13 While the HH elimination technique reduces some computation loads during the transform steps by eliminating one out of every four sub bands, the H* elimination technique targets more significant computation energy savings. In the H* elimination Technique only the LL sub band is generated and all high pass sub bands are removed. Thus, only even-positioned pixels are processed in the row transform and fed to the subsequent column transform. Odd-positioned pixels are skipped, since these pixels represent all the high-pass coefficients (HL, HH). Similarly, at the column transform step, all odd-columned pixels are skipped and only even-columned low-passed pixels are processed. This leads to a savings of MN(6A+4S) operation units of computational load (over 47 % compared to the AWIC algorithm). Therefore, the total computational load when using H* elimination is represented as: H* elimination also reduces the data-access load significantly. Since the wavelet transform utilizes neighborhood pixels to generate coefficients, all image pixels should be read once to generate low-pass coefficients in the row transform. However, in the column transform, only even-columned pixels are required. We therefore can reduce the number of read accesses by 25 %. Similarly, since only low-pass coefficients (L, LL) are written to memory and accessed through the next transform steps, write operations are saved by 63 %. The total data-access load is given by: The H* elimination technique can result in significant savings in communication energy since three out of four sub bands are removed from the compressed results. Effects on Computation Energy and Image Quality Here we compare the computation energy consumed and the image quality generated by each of the two elimination techniques and the AWIC algorithm. Consider the figure given below we observe that the H* elimination technique leads to significant energy savings over the AWIC algorithm, sometimes at nominal loss in image quality. For example, at elimination level 1, the energy savings using H* elimination is about 34 %, while the loss in image quality is negligible. At elimination level 2, the H* elimination technique yields 42 % energy savings, while the image quality degradation is within 3dB. The figure also shows that significantly more energy savings can be accomplished using H* elimination over HH elimination. However, the degradation in image quality is more significant in the case of H* elimination.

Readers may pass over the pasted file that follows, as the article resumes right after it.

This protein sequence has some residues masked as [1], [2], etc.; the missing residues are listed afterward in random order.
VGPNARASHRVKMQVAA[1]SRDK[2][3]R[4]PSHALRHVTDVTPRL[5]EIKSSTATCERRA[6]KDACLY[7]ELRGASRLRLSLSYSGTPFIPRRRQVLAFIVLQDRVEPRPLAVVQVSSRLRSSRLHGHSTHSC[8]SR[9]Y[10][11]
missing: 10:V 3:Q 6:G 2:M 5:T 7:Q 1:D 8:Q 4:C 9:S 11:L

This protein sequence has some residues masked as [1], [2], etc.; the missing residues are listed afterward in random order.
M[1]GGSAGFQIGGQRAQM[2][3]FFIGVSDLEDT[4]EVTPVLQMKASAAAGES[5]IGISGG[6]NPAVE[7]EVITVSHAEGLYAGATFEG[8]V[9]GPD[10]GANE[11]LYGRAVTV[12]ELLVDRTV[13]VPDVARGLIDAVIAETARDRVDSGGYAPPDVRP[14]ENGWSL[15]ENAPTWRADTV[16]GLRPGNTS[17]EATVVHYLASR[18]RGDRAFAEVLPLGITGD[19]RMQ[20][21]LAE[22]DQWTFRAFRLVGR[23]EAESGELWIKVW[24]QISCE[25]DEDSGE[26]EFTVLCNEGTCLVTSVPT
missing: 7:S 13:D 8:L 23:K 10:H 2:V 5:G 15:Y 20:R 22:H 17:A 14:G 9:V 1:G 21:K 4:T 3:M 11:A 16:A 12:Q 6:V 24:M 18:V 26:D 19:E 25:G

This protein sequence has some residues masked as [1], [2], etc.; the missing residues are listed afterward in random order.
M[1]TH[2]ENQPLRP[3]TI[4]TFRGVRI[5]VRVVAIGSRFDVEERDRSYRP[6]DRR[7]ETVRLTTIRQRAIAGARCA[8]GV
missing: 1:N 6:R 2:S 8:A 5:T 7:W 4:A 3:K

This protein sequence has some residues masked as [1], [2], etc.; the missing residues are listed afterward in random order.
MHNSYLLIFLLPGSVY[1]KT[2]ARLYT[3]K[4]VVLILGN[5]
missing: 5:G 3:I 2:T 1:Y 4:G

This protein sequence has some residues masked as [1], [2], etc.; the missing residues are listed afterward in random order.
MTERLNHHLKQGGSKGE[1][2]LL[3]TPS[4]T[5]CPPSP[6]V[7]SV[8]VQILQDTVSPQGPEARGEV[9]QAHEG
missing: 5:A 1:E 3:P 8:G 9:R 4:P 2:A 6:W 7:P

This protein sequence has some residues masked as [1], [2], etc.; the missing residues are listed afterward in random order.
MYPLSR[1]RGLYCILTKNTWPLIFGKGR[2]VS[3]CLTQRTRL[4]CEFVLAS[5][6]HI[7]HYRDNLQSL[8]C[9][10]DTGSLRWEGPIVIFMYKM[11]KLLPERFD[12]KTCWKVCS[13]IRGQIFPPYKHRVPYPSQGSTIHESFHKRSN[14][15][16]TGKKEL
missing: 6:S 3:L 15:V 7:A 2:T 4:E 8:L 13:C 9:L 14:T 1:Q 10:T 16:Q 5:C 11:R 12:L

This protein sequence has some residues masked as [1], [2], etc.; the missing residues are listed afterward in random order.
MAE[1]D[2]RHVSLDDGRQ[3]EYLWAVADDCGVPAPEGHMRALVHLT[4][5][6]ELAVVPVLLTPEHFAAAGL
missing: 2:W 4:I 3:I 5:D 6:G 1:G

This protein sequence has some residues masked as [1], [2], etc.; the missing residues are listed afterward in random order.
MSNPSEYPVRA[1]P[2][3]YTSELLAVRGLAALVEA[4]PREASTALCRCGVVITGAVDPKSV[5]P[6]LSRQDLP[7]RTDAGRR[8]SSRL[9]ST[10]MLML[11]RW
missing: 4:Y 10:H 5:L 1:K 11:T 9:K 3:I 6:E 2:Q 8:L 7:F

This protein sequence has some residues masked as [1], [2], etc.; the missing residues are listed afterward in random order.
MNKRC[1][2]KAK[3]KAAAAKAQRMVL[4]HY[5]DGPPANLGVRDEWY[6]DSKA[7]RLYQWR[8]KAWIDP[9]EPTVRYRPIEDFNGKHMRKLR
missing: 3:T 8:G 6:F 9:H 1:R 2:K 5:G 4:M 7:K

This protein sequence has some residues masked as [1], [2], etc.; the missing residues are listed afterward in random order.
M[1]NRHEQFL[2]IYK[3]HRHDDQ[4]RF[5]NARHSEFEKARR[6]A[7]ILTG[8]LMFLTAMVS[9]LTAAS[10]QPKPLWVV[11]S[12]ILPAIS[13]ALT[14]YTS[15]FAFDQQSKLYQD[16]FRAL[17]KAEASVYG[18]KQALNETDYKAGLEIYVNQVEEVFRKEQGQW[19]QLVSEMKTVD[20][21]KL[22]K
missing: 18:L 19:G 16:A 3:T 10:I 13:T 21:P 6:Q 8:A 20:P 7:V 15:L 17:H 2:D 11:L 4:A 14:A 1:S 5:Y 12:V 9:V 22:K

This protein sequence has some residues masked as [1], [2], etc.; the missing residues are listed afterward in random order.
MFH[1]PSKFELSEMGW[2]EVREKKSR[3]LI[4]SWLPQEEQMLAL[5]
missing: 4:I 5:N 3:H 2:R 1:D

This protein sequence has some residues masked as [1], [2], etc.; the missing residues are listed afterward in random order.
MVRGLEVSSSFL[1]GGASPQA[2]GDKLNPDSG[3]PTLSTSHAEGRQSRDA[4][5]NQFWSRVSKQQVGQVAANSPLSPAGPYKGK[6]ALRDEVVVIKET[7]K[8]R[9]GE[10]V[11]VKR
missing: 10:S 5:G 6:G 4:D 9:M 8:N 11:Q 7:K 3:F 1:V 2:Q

14 To get an idea of the impact on image quality, we next present visual comparisons of two versions of the image obtained. The PSNRs of the two images are db (AWIC) and db (H* level 2) respectively. Note that while the energy saving between the two approaches is significant (42 %), there is almost no perceivable difference in the quality of the two images. Effects on Communication Energy and Image Quality Here we study the image quality obtained, and the communication energy consumed in transmitting the compressed image, using the HH and H* elimination techniques. The Communication energy for each technique is estimated from the size of the compressed image. Here we note that when the H* elimination technique is applied through level 2, the communication energy consumption is 37 % less compared to the AWIC algorithm, while the image quality degradation is within only 3 db. As the number of elimination levels increase, the savings in communication energy increases. However, in doing so, the quality of image also degrades, demonstrating a trade-off between communication energy and quality of image obtained. This demonstrate that depending on the image quality desired by a wireless service, and the state of the battery of the wireless appliances, by applying the HH and H* techniques at different levels of elimination, different trade-offs can be obtained between the image quality obtained and the energy expended in compressing the image and transmitting the compressed image.